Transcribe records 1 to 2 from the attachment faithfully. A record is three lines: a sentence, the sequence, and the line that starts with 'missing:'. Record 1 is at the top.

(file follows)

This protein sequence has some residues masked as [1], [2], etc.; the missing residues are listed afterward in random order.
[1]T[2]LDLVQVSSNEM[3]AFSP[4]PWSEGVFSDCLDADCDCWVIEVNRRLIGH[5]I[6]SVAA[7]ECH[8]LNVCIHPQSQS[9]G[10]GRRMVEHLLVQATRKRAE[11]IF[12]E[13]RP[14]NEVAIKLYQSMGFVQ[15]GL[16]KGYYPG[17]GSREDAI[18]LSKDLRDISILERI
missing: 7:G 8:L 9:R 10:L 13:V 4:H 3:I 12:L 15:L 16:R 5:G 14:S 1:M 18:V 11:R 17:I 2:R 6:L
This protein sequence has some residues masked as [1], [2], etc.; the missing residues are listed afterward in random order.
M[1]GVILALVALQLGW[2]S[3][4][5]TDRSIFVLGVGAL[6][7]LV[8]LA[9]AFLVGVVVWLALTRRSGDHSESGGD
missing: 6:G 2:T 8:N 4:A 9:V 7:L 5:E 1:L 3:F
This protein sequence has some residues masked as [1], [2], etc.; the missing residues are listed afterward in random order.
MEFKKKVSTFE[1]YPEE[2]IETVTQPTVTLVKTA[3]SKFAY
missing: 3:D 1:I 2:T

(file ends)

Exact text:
This protein sequence has some residues masked as [1], [2], etc.; the missing residues are listed afterward in random order.
[1]T[2]LDLVQVSSNEM[3]AFSP[4]PWSEGVFSDCLDADCDCWVIEVNRRLIGH[5]I[6]SVAA[7]ECH[8]LNVCIHPQSQS[9]G[10]GRRMVEHLLVQATRKRAE[11]IF[12]E[13]RP[14]NEVAIKLYQSMGFVQ[15]GL[16]KGYYPG[17]GSREDAI[18]LSKDLRDISILERI
missing: 7:G 8:L 9:R 10:L 13:V 4:H 3:I 12:L 15:L 16:R 5:G 14:S 1:M 18:V 11:R 17:I 2:R 6:L
This protein sequence has some residues masked as [1], [2], etc.; the missing residues are listed afterward in random order.
M[1]GVILALVALQLGW[2]S[3][4][5]TDRSIFVLGVGAL[6][7]LV[8]LA[9]AFLVGVVVWLALTRRSGDHSESGGD
missing: 6:G 2:T 8:N 4:A 9:V 7:L 5:E 1:L 3:F